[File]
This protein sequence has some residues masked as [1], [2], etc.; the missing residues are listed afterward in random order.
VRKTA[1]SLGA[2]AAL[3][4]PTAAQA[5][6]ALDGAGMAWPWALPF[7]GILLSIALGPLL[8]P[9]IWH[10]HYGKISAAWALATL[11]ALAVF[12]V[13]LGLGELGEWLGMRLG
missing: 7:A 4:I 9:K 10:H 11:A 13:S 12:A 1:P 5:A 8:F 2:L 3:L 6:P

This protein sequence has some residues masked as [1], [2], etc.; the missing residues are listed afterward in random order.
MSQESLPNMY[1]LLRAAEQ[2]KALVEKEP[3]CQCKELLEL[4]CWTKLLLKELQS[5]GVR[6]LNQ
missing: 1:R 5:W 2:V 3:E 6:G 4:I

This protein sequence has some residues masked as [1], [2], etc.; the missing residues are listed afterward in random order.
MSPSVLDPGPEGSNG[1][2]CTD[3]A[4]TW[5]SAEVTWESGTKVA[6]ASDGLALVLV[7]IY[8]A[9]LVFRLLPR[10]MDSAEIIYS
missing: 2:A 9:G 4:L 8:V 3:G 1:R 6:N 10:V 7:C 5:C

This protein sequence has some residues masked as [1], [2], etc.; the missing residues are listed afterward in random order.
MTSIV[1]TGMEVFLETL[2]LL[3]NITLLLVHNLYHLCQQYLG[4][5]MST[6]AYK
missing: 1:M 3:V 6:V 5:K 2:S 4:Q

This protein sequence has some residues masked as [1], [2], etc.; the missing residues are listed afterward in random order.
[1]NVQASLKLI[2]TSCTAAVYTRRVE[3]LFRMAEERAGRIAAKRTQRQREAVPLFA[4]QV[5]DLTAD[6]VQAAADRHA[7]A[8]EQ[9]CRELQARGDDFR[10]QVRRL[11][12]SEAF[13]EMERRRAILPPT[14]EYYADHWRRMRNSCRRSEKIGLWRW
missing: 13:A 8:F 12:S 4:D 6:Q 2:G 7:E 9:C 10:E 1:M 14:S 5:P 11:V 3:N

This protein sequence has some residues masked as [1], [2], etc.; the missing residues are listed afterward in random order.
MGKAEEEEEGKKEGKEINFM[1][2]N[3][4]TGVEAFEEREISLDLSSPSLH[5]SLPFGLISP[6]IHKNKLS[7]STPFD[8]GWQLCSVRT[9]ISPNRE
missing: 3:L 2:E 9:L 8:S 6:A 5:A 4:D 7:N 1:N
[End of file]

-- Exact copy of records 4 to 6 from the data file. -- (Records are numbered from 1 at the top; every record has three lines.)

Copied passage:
This protein sequence has some residues masked as [1], [2], etc.; the missing residues are listed afterward in random order.
MTSIV[1]TGMEVFLETL[2]LL[3]NITLLLVHNLYHLCQQYLG[4][5]MST[6]AYK
missing: 1:M 3:V 6:V 5:K 2:S 4:Q

This protein sequence has some residues masked as [1], [2], etc.; the missing residues are listed afterward in random order.
[1]NVQASLKLI[2]TSCTAAVYTRRVE[3]LFRMAEERAGRIAAKRTQRQREAVPLFA[4]QV[5]DLTAD[6]VQAAADRHA[7]A[8]EQ[9]CRELQARGDDFR[10]QVRRL[11][12]SEAF[13]EMERRRAILPPT[14]EYYADHWRRMRNSCRRSEKIGLWRW
missing: 13:A 8:F 12:S 4:D 6:Q 2:G 7:E 9:C 10:E 1:M 14:S 5:P 11:V 3:N

This protein sequence has some residues masked as [1], [2], etc.; the missing residues are listed afterward in random order.
MGKAEEEEEGKKEGKEINFM[1][2]N[3][4]TGVEAFEEREISLDLSSPSLH[5]SLPFGLISP[6]IHKNKLS[7]STPFD[8]GWQLCSVRT[9]ISPNRE
missing: 3:L 2:E 9:L 8:S 6:A 5:A 4:D 7:N 1:N